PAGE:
We run the classification model over 10,000 segments of synthetic spectra generated independently from the training set. An example of the classification over a synthetically produced segment is displayed in Figure 2. The performance of the prediction for each multiplet class is reported in the confusion matrix in Figure 3. The entries of the matrix were normalized along the rows, that is over the total number of ground truth points in each class. The true positive rates on the diagonal of the matrix are all above 99%. Even if with a very low rate, the most frequent errors involve the baseline class: either baseline points are predicted as signal points or signal points are predicted as baseline points. After a visual inspection, it was apparent that these errors happen at the borders of a signal region and can be explained with a slightly different positioning, of the order of a few points, of the predicted label with respect to the ground truth one. However, these positioning inaccuracies of the predicted labels are negligible compared to a serious misinterpretation of a noise region for signal. Considering the error rates of the multiplet classes, it appears that as the number of peaks in the multiplet class increases the error rate decreases, with the highest error rate, of the order of 1.5%, belonging to the singlets class. This behavior can be interpreted considering the presence of a slight class imbalance. In a point-by-point classification algorithm, this issue exists despite the adoption of a synthetic training set. When generating the training set, the pattern of the resonances is chosen randomly so that there will be on average the same number of resonances for each multiplet class. However, the extension of multiplets varies with the number of peaks so that resonances with more peaks spread over a larger number of spectral points. Therefore, during training, the network is presented with more points belonging to multiplets with a higher number of peaks. This behavior should be considered attentively. However, the excellent results achieved even in the case of singlets assure the proper functioning of the classification algorithm.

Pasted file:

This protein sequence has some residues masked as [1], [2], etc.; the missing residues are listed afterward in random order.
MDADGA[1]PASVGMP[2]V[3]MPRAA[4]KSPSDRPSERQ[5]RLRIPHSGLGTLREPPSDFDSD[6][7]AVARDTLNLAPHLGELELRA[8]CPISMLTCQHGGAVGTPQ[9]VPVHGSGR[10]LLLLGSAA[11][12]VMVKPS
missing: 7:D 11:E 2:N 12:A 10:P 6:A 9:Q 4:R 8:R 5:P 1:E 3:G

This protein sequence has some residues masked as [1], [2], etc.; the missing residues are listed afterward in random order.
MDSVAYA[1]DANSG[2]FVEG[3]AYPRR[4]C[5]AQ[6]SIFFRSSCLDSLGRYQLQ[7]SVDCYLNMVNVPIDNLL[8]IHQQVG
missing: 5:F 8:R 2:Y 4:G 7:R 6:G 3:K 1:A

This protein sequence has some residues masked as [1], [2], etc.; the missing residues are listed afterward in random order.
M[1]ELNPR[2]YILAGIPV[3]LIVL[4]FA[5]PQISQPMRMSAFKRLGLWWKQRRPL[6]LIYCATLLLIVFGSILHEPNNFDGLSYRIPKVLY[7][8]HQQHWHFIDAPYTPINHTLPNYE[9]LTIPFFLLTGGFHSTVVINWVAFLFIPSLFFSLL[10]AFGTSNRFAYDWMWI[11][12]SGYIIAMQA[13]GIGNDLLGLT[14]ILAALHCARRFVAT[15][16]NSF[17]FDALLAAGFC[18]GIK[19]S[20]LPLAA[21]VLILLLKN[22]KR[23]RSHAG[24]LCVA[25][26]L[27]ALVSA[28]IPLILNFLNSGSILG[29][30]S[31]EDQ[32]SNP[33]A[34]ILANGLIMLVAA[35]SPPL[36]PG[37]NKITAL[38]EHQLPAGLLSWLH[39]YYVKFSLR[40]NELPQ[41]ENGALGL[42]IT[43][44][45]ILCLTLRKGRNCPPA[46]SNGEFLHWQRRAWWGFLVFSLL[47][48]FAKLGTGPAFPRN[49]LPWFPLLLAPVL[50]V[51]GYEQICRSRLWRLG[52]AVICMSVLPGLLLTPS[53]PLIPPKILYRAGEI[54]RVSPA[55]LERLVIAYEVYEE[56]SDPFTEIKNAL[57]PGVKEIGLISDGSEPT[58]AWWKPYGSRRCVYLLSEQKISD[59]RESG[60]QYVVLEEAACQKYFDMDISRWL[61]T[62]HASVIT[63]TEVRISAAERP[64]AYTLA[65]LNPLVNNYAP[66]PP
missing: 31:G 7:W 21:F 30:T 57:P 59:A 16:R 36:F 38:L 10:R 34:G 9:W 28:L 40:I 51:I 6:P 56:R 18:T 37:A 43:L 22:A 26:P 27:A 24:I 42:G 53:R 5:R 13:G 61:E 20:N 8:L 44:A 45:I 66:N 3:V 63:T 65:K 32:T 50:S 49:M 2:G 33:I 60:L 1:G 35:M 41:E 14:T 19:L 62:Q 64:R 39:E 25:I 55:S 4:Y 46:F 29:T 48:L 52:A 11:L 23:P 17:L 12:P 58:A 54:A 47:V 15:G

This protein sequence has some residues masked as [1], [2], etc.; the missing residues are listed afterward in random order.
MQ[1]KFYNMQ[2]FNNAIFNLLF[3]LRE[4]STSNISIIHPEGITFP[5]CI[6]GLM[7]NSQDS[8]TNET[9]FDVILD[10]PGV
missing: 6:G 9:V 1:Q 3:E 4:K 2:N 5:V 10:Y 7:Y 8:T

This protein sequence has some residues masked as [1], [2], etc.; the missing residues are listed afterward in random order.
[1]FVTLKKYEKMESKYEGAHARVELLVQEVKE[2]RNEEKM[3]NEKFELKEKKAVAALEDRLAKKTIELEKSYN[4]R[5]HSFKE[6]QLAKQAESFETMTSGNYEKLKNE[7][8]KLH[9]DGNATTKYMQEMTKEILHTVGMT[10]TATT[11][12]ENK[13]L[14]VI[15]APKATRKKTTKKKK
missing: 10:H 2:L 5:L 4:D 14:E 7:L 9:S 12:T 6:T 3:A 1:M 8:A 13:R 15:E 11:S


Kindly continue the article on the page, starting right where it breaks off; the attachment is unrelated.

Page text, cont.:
Figure 2

www.frontiersin.orgFigure 2. Color coded prediction of 1H NMR Spectra: (top) segment of a synthetic spectrum; (bottom) segment of an experimental spectrum from the testing set of 10 small molecules.

Figure 3

www.frontiersin.orgFigure 3. Evaluation of performance. (A) Point-wise approach: Confusion matrix of the performance on synthetic spectra. (B) Object-wise approach: Precision-recall curves for each multiplet class (baseline class excluded) at threshold 75%. (C) Point-wise approach: Confusion matrix of the performance on the 10 1H NMR spectra of the testing set.

From the confusion matrix, we measured accuracy, precision, recall and F1 score. The results for each multiplet class together with an average over all the classes are reported in Table 1. Accuracy is always above 99% and precision, recall and F1 score do not fall below 98.5%. Precision and recall values do not diverge significantly across the multiplet classes, with a difference of 0.21% on average. Therefore, the model is able to successfully minimize false positives and false negatives at the same time. This can be confirmed by analyzing the precision-recall curves (see Figure 3). An optimal classification algorithm would yield a precision of 1.0 for all values of recall. Our model is approaching this limit. The choice of the IOU threshold whereby a label prediction was identified as a true positive or a false positive is arbitrary and, indeed, each value of the IOU threshold defines a different AP metric. In the present work, we reported for each class the AP metric and the average over all classes (mAP) for two threshold values, 50% and 75% (see Table 1). Increasing the IOU threshold increases the probability that a label prediction is a false positive and deteriorates the overall performance metrics. On average, passing from a threshold of 50% to a threshold of 75% decreases the AP metrics by only 0.47%. Also in the contest of the object-wise approach, it is shown that the multiplet class for which the classification efficiency declines faster when increasing the IOU threshold is that of singlets.